[Image: Alert Kid, 2010, JA Van Devender]
Is 29:13 (NASB)
Because this people draw near with their words
And honor Me with their lip service, But they remove their hearts far from Me, And their reverence for Me consists of tradition learned by rote,
From today's NYT: Saving an....
Changing economics and shifting tastes have claimed roughly one out of every five pubs during the last two decades in Britain, and things are growing worse. Since the 2008 financial crisis, 7,000 have shut, leaving some small communities confronting unthinkable: life without a “local,” as pubs are known.
This kid struck such a classic pose that I couldn't resist recasting it as a painting. Secure in his footing, alert in his stance, there was little going on about him (her?) that went unnoticed by those sharp eyes. Life was changing all about him. He was part of a flock of about 10 magnificent animals that showed very little concern about the gathering crowd of tourists and their persistent cameras. They stood in regal stance and surveyed us with a seemingly cynical disdain. The kid, well he was just curious.
I suppose the photo has some connection with the article from the NYT. I could stretch a point and say that we should be alert as he to the changes going on around us but that would be so contrived as to be embarrassing. So... I'll just leave him on his ledge and bewail the decline of the last bastion of British traditionalism still persisting in the barren and banal "now-ism" that is choking the life of living.
Can you imagine Britain without pubs? Not I. They gave up their bowler hats years ago. The aristocrats have been bludgeoned out of their estates and "Upstairs/Downstairs", or even "Downton Abbey", styles of living are as archaic as flintstone knives. The Brits, as a race, were in years past, one of the most irritating and fascinating of people. No one did arrogance as well as they. No race produced such classics of literature in Western literature. There was something in their "it's just not done" attitude that was probably more celebrated in the exception than the observance, but it stabilized the world for a couple of centuries. At the heart of their culture was the "common sense" and community that bred generations dedicated to the stubborn preservation of civilized behavior and values.
I will never forget their description of the hordes of rough Americans who descended upon them during "The War." They said the Americans were "Over paid, over sexed and over here!" I am pretty sure the last observation was the most damning in their sight. Traditional American disregard of convention was... well... rude. Such was the genial sniff that was expressed in many a common pub, as the hard-pressed older generation, left to run the economy as the young were sent off to die in Flanders Fields, mumbled to each other over their pints of bitters in their home pub.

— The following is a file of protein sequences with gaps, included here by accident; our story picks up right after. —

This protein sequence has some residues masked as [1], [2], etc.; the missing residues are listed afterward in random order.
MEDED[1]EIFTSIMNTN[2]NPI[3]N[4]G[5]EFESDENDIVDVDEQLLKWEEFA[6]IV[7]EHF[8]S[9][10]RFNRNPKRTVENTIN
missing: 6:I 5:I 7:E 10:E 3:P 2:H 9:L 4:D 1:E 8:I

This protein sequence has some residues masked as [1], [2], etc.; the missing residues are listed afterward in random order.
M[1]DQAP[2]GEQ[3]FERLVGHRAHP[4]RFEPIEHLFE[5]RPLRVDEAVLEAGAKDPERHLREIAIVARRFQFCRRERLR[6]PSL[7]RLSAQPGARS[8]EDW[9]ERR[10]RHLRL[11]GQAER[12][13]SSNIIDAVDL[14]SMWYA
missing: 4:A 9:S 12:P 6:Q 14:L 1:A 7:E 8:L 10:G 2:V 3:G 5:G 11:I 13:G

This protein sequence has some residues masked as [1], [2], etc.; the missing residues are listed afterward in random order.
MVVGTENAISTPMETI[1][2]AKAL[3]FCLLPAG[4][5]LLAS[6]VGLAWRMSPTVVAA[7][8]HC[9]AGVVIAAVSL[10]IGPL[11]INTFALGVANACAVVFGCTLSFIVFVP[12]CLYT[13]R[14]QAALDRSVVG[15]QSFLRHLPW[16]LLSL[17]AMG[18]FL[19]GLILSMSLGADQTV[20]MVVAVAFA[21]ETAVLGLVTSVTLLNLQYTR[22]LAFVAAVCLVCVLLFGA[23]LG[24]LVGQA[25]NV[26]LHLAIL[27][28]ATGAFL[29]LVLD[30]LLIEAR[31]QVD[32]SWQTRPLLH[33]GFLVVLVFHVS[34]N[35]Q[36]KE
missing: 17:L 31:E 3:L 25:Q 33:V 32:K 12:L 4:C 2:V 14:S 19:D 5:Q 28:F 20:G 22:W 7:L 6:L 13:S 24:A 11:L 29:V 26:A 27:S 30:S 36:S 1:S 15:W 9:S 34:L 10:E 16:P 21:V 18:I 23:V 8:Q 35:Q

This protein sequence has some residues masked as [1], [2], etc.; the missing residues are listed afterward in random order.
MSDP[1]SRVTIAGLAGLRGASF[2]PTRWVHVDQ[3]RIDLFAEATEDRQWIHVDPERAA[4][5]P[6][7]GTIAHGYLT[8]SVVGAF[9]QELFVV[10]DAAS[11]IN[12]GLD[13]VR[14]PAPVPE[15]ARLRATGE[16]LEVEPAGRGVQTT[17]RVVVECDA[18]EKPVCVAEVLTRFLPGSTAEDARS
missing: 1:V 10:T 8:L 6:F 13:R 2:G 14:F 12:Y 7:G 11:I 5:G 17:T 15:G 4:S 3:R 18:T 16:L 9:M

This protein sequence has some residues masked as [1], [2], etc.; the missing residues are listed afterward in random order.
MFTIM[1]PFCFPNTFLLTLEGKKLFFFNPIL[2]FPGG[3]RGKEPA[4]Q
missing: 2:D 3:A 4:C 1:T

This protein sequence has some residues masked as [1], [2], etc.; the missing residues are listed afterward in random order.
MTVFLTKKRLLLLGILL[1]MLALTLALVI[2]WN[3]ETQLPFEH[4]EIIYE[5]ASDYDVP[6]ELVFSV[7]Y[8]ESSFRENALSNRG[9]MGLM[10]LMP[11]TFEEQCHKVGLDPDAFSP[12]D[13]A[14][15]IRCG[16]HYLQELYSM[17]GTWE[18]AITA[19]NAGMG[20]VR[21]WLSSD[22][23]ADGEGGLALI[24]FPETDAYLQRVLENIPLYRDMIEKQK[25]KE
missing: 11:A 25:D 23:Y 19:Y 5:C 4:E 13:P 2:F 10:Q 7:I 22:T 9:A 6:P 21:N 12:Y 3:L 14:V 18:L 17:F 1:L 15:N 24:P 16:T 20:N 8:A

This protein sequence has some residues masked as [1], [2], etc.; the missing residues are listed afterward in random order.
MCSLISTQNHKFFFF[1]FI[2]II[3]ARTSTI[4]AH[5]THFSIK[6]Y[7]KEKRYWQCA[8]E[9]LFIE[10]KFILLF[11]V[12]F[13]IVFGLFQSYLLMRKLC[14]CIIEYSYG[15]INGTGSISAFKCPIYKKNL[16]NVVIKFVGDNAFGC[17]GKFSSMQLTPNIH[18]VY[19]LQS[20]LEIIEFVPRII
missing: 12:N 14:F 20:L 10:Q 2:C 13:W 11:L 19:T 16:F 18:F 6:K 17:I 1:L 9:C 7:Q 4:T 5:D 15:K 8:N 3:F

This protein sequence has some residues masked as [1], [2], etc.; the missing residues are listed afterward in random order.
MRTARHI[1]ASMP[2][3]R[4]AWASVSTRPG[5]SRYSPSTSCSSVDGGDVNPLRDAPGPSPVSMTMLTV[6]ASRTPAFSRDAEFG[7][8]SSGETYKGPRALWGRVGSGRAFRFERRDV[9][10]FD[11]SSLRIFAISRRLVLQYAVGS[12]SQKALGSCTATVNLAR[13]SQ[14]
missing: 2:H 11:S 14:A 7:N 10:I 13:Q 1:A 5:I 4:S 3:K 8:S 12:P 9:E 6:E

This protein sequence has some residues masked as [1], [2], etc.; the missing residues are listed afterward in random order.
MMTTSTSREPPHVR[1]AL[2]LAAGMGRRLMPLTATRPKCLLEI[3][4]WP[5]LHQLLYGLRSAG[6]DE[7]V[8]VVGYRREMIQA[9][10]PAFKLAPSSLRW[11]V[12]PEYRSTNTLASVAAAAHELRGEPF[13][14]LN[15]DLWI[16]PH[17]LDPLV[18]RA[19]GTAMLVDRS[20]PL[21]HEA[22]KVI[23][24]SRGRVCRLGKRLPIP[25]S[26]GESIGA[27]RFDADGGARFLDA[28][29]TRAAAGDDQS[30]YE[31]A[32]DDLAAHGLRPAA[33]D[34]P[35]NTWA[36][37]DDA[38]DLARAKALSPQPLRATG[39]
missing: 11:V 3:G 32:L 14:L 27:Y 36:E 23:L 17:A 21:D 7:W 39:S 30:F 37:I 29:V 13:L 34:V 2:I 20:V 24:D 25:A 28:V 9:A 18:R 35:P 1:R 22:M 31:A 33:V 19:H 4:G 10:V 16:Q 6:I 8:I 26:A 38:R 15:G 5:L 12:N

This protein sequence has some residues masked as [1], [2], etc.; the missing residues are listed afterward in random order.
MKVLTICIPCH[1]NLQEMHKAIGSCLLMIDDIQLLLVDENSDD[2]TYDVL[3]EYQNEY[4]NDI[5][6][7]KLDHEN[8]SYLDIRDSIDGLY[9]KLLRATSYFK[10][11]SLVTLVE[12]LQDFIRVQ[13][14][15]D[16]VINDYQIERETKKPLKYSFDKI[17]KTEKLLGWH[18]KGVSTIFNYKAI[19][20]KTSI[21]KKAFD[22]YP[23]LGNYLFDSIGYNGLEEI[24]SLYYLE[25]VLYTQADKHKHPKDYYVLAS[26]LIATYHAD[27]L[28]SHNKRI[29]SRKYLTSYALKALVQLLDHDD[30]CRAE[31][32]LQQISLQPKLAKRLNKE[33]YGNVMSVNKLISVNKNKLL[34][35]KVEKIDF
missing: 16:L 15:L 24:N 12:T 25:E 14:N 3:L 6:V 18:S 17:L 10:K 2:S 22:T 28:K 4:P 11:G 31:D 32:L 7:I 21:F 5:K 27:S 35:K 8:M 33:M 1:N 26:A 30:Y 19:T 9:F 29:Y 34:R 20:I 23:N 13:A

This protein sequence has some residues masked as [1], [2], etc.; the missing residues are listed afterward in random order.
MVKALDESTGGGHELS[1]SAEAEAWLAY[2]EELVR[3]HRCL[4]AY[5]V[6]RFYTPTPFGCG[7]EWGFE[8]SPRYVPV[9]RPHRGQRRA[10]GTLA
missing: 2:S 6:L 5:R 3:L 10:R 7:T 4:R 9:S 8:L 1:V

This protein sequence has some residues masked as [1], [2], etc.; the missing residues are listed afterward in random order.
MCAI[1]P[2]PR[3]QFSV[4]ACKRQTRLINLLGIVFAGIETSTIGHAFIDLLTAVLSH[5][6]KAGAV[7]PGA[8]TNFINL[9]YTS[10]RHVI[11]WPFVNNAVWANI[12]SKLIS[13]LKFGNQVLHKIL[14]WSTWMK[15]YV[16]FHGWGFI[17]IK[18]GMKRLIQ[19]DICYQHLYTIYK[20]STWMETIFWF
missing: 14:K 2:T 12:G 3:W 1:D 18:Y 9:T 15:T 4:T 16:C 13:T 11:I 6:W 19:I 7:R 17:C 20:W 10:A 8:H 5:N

The decline of pubs in Britain is pretty much a parallel to the extinction of "community" in the US. Urban, suburban or rural, the commonality of life with geographic neighbors is pretty much a thing of the past. It snuck up on us here as mobility made commuting an individual rather than a group event. When you ride a trolley or a city bus or tractor every day with your neighbors, going off to work together at the local mill or field, the shared experience and conversation built something intangible into life. In my romantic vision, the local pub was where the British honed this experience to a fine art.
I have spent some extraordinarly pleasant hours in those establishments. The infectous good humor even extended to joining in the songs.... something I cannot image doing in the US. And the idea of Karioke sends shivers down my spine.
So, .... I hope something can be done to preserve a few of those grand old establishments without having to kill them with modern chrome, stainless steel and bright lights. They represent more than warm beer and ruddy faces.... there's value in continuity of little traditions as well as big ones, at least where civilization is at stake.